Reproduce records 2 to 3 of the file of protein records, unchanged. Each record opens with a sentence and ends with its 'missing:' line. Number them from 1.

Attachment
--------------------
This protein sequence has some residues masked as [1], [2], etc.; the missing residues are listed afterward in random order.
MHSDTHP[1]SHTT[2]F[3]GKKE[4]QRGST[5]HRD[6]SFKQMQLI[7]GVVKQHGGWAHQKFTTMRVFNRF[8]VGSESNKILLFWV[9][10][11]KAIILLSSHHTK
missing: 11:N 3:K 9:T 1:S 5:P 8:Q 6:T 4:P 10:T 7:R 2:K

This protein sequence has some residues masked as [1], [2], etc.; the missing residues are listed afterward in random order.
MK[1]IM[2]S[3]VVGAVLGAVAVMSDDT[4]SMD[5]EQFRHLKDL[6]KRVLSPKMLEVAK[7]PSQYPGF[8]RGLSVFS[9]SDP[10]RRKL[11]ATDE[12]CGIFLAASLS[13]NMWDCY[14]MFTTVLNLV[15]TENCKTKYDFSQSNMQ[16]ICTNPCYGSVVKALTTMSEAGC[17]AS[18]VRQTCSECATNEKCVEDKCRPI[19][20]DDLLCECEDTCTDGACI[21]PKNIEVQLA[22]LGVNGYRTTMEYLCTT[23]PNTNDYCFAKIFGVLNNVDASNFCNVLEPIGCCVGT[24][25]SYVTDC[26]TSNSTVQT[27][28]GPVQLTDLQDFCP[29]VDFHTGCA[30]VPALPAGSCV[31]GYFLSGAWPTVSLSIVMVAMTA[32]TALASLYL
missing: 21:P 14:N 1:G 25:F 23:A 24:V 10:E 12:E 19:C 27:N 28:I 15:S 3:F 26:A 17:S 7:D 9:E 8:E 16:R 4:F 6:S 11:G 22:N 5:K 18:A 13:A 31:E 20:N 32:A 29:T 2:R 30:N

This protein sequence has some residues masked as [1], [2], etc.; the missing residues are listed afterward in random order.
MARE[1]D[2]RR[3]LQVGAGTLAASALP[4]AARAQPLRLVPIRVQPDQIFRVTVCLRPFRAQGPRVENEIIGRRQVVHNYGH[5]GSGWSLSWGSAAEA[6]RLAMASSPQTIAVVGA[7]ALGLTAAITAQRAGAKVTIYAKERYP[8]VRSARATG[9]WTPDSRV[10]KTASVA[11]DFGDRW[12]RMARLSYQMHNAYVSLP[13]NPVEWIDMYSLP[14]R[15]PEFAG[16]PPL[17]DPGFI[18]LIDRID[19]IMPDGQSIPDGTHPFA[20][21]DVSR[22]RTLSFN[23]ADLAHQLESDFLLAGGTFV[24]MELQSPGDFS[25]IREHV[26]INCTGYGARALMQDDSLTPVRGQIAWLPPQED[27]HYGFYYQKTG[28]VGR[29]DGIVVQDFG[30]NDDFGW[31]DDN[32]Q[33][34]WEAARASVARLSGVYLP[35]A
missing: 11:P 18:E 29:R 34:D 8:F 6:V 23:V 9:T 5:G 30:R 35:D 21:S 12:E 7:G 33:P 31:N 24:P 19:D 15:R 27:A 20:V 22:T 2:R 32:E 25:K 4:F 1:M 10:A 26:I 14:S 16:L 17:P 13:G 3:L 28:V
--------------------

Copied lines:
This protein sequence has some residues masked as [1], [2], etc.; the missing residues are listed afterward in random order.
MK[1]IM[2]S[3]VVGAVLGAVAVMSDDT[4]SMD[5]EQFRHLKDL[6]KRVLSPKMLEVAK[7]PSQYPGF[8]RGLSVFS[9]SDP[10]RRKL[11]ATDE[12]CGIFLAASLS[13]NMWDCY[14]MFTTVLNLV[15]TENCKTKYDFSQSNMQ[16]ICTNPCYGSVVKALTTMSEAGC[17]AS[18]VRQTCSECATNEKCVEDKCRPI[19][20]DDLLCECEDTCTDGACI[21]PKNIEVQLA[22]LGVNGYRTTMEYLCTT[23]PNTNDYCFAKIFGVLNNVDASNFCNVLEPIGCCVGT[24][25]SYVTDC[26]TSNSTVQT[27][28]GPVQLTDLQDFCP[29]VDFHTGCA[30]VPALPAGSCV[31]GYFLSGAWPTVSLSIVMVAMTA[32]TALASLYL
missing: 21:P 14:N 1:G 25:F 23:A 24:V 10:E 12:E 19:C 27:N 28:I 15:S 3:F 26:A 17:S 7:D 9:E 8:E 16:R 4:F 6:S 11:G 22:N 5:K 18:A 13:A 31:E 20:N 32:A 29:T 2:R 30:N

This protein sequence has some residues masked as [1], [2], etc.; the missing residues are listed afterward in random order.
MARE[1]D[2]RR[3]LQVGAGTLAASALP[4]AARAQPLRLVPIRVQPDQIFRVTVCLRPFRAQGPRVENEIIGRRQVVHNYGH[5]GSGWSLSWGSAAEA[6]RLAMASSPQTIAVVGA[7]ALGLTAAITAQRAGAKVTIYAKERYP[8]VRSARATG[9]WTPDSRV[10]KTASVA[11]DFGDRW[12]RMARLSYQMHNAYVSLP[13]NPVEWIDMYSLP[14]R[15]PEFAG[16]PPL[17]DPGFI[18]LIDRID[19]IMPDGQSIPDGTHPFA[20][21]DVSR[22]RTLSFN[23]ADLAHQLESDFLLAGGTFV[24]MELQSPGDFS[25]IREHV[26]INCTGYGARALMQDDSLTPVRGQIAWLPPQED[27]HYGFYYQKTG[28]VGR[29]DGIVVQDFG[30]NDDFGW[31]DDN[32]Q[33][34]WEAARASVARLSGVYLP[35]A
missing: 11:P 18:E 29:R 34:D 8:F 6:V 23:V 9:T 5:G 30:R 35:D 21:S 12:E 7:G 33:P 31:N 24:P 19:D 15:R 27:A 20:V 22:T 2:R 32:E 25:K 4:F 1:M 10:A 26:I 14:S 16:L 17:P 13:G 3:L 28:V